AfricaMuseum transfers over 4000 sound recordings to Rwanda
On 28 October 2021, the AfricaMuseum transferred over 4000 digitised sound recordings of Rwandan musical traditions from its collections to the Rwanda Cultural Heritage Academy. This transfer is one of the projects carried out in the framework of the SHARE programme. This cooperation programme between Belgium and Rwanda aims to share heritage and build capacity in conservation and collection management with museums and research institutes.
Rémy Jadinon (AfricaMuseum) ; Bert Versmessen, ambassador of Belgium in Rwanda ; Robert Masozera, Directeur General of the Rwanda Cultural Heritage Academy.
An important musical heritage
The audio files transferred to Rwanda were recorded in Rwanda between the 1950s and 1990s. They come with a title, the place of recording and the ritual function of the music. These recordings therefore constitute a collection of great patrimonial and scientific value.
The digitised recordings have been transferred to the Rwanda Cultural Heritage Academy. They will be archived at the Ethnographic Museum in the city of Huye, where they will be accessible to the public through social media and promoted in the museum's new permanent exhibition project.
Part of a wider collaboration
This collaborative project between Belgium and Rwanda dates back to 2018, during a bilateral conference organised by the government of Rwanda. The SHARE programme was born out of this conference.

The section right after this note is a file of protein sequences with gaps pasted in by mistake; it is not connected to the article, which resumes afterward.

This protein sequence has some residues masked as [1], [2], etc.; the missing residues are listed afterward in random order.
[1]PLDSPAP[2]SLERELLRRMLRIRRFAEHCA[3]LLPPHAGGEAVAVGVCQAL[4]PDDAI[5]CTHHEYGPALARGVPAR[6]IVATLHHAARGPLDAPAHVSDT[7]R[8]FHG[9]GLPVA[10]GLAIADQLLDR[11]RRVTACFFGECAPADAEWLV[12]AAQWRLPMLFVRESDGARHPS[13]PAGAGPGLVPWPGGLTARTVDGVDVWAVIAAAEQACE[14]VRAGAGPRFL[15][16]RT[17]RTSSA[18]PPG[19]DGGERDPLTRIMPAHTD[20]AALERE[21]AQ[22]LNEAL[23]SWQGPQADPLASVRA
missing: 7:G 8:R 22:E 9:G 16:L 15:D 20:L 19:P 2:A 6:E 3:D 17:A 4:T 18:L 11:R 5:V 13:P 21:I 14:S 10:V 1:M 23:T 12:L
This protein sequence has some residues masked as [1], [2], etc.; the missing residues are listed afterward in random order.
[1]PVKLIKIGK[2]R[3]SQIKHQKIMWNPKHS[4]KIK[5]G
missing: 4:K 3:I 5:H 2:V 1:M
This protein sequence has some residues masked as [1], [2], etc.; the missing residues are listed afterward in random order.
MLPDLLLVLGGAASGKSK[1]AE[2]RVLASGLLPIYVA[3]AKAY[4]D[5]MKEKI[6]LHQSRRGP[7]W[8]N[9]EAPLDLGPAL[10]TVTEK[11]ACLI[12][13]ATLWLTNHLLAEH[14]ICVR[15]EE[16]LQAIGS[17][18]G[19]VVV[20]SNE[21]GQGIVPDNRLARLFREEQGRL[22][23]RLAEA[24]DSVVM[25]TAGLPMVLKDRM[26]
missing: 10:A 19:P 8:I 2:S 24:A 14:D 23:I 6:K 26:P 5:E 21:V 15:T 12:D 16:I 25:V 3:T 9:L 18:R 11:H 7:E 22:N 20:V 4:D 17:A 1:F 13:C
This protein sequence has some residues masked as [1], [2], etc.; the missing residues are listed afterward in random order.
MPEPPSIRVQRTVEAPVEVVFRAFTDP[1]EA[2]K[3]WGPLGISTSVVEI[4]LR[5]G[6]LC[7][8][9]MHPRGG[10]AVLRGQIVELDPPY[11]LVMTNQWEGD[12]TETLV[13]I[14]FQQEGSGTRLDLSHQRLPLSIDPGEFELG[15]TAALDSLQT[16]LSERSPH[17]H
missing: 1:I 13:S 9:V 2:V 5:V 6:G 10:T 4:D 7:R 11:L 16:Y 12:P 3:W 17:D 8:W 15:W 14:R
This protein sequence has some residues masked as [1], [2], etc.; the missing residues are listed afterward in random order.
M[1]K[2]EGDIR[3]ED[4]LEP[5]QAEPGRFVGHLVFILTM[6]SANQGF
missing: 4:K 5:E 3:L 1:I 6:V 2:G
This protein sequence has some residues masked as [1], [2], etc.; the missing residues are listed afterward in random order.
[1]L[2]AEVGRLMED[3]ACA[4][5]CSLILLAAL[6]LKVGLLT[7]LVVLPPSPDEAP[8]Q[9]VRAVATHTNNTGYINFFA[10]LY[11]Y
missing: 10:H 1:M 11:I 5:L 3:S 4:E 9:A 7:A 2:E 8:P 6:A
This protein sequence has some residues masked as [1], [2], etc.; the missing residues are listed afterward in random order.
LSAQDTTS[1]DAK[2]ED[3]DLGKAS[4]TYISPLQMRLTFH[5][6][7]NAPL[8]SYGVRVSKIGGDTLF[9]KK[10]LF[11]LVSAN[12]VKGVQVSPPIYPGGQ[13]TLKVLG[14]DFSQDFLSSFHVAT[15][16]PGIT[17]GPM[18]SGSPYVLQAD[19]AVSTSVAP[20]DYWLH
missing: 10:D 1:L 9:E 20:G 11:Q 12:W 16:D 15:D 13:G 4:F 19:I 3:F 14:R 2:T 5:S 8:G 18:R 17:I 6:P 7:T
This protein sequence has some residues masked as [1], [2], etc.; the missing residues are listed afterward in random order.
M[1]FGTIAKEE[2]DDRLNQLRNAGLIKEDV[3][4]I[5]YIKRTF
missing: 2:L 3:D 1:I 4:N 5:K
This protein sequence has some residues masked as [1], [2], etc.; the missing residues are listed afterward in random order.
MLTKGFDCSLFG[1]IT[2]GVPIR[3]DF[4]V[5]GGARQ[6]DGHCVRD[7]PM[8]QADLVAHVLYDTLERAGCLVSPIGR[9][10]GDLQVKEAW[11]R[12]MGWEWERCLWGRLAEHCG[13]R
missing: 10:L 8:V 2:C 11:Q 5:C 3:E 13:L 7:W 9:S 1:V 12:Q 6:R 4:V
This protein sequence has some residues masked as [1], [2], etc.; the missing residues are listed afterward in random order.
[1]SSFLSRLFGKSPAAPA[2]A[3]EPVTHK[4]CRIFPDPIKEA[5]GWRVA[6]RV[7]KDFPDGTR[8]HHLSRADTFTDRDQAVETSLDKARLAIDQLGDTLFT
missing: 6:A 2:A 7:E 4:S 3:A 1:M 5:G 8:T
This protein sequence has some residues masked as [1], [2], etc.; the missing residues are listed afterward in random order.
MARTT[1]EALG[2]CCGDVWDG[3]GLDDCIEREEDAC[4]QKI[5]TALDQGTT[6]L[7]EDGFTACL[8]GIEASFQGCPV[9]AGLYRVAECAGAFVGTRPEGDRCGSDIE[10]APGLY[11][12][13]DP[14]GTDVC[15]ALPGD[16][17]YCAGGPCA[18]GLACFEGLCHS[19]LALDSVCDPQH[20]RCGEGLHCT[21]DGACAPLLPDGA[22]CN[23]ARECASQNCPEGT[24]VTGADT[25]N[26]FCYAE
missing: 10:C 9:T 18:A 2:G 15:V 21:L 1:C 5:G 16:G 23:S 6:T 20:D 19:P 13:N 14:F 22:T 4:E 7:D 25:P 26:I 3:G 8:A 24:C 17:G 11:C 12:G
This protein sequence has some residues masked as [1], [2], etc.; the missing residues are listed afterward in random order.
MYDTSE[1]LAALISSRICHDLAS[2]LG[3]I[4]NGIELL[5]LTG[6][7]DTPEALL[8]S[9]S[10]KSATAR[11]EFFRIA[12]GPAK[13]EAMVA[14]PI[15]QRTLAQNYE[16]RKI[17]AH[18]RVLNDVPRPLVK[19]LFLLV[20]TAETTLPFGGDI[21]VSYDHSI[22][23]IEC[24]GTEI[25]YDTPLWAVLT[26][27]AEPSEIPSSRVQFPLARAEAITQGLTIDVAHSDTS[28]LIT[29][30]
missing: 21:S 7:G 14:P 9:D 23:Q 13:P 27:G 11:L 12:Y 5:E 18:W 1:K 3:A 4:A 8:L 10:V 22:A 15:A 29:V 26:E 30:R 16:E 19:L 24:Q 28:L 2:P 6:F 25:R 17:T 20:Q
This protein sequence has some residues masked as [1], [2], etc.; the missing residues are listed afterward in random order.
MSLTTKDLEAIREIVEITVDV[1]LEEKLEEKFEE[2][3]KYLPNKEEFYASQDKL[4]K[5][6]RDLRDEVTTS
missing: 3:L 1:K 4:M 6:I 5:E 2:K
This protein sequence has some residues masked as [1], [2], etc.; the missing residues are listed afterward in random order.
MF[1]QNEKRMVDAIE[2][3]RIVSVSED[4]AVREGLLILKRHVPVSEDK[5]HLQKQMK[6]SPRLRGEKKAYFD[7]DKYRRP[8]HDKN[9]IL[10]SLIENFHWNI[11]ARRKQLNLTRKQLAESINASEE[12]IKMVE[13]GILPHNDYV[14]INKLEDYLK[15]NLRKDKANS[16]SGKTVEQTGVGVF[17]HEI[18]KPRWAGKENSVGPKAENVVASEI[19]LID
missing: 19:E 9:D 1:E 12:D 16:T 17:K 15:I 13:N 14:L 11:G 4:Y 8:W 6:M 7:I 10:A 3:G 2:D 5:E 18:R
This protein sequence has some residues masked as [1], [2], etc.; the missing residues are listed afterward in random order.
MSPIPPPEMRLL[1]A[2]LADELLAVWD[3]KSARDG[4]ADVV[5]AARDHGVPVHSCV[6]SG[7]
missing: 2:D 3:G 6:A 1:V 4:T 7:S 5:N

Within the framework of SHARE and at the request of the Rwandan government, three Belgian institutions - the AfricaMuseum, the State Archives of Belgium and the Ministry of Foreign Affairs - are preparing the inventory and digitisation of archives that concern Rwanda. Like the sound recordings, the digitised Rwandan archives kept in Belgium will be transferred to Rwanda.
The SHARE programme also includes the renovation and decolonisation of the Huye Ethnographic Museum, a musicology project and linguistical research on the Kinyarwanda language.
Scheduled for the period 2019-2023, the SHARE programme is funded by the Directorate General for Development Cooperation and Humanitarian Aid (DGD).
The musicological part of the SHARE project aims to co-create the sound archives of tomorrow through collaborations with contemporary artists interpreting musical traditions of Rwanda. The SHARE team recorded musical performances of Deo Munykazi who plays the inanga zither to accompany his lyrics about daily life, the Urugangazi dance troupe from the town of Huye who performed popular dance styles as well as royal dances, and Manuel Ndayizenga, an indigidi fiddle player who plays folk songs in the street of the city of Kigali: